Asset management is quite involved, as it has legal ramifications and requires considerable administration. For businesses that wish to offer an asset management solution as a wealth manager or investment entity but do not want to get lost in the details, a turnkey asset management program (TAMP) may be the right solution. In this article, we look at what it is, what types of businesses use them, and which might be recommended.
What Are TAMPs?
Companies may or may not be directly involved in the investment management business. Similarly, their advisory business could be quite small with management being keen to avoid getting lost in the tall weeds.
A turnkey asset management program is designed to ease the strain. Instead of needing to create a financial backend management solution including back-office investment support, fund research, asset allocation management, and billing, this is all included in a TAMP service.
The idea with TAMPs is that they allow firms to avoid regulatory concerns because they’re using a service where that has already been worked out ahead of time (no reinventing the wheel). They’re then free to focus on the other parts of their business.
What Type of Organization Makes Use of TAMPs?
Smaller investment houses are likely to use a turnkey software solution when their workforce is insubstantial, making creating a proprietary system impractical. Even larger mutual funds and investment trusts may use an existing one or have a custom or modified solution created for their purposes to avoid needing to start from scratch.
Financial advisors may use a TAMP under certain circumstances. There are SaaS and other solutions for advisors to provide billing and related services if they don’t need all the features of a full-blown TAMP. Nevertheless, some advisors with a degree of overlap may find the need for a more advanced solution eventually to cater to more clients, offer a branded investment solution in-house, or for another reason.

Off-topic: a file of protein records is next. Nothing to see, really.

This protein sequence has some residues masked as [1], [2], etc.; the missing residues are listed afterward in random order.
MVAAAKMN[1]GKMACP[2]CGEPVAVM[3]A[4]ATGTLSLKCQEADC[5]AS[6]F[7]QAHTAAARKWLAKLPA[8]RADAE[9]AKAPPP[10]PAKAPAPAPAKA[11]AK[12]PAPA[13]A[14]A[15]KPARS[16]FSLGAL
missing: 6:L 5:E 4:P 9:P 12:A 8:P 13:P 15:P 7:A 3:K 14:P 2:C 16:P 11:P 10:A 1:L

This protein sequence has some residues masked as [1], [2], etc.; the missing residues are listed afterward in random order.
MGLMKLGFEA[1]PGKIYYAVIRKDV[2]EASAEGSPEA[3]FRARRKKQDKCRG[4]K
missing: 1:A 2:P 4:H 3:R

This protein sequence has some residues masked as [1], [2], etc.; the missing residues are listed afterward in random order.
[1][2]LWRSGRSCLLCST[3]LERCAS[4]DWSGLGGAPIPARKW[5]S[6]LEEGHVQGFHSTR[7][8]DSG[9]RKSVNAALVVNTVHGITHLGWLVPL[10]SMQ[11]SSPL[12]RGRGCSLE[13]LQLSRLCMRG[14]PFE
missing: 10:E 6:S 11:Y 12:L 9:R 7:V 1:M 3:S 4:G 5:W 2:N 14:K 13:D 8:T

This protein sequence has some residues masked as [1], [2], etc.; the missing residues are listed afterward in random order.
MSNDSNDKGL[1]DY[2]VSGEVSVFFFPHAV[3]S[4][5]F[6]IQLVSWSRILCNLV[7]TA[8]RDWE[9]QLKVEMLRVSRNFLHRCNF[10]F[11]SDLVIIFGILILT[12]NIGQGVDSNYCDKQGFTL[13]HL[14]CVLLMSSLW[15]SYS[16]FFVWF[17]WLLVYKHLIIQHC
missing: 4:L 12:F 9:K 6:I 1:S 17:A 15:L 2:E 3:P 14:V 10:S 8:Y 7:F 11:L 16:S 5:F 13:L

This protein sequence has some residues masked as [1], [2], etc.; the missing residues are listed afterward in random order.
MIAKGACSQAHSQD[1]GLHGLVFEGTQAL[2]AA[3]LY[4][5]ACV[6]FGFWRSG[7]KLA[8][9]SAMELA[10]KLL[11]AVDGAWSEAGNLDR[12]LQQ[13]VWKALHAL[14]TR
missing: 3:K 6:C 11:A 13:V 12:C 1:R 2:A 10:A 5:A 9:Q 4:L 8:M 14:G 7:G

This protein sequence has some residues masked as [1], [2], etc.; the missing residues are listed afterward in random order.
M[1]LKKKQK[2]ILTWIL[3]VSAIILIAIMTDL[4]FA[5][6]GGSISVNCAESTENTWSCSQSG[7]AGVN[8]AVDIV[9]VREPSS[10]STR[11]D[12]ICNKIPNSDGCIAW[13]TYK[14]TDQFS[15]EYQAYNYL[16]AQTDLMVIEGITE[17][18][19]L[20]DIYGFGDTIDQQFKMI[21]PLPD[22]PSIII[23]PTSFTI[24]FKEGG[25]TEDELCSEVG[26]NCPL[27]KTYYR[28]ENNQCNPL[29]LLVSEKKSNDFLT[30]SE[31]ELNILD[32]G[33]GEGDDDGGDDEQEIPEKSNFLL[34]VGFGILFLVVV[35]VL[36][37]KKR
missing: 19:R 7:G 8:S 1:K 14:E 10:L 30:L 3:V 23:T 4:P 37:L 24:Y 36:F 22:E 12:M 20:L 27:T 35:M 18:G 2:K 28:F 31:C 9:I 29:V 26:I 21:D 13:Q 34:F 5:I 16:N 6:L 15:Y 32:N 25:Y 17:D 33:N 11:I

What TAMP Is Useful?
It’s always a good idea to go with a provider that offers different software solutions, instead of just one. The former can leave a client a little too boxed in, whereas the latter allows for the migration of data to their higher-end solution or one that’s tailored to a different audience.
One example is redi2, which offers billing and client relationship management solutions for advisors and wealth managers. They also offer a solution to investment managers focused on larger clients for managing institutional relationships on the billing side.
Are TAMPs the Answer?
Software is going to make business operations less problematic. It’s far easier to use a solution that has already been beta tested and put through its paces rather than suffer through a couple of years of trial and error to get to the same place.
For companies wanting to expand their business but not the level of complication, using a TAMP or even software that takes over just part of what would be involved is one less headache to deal with. And who can argue with that?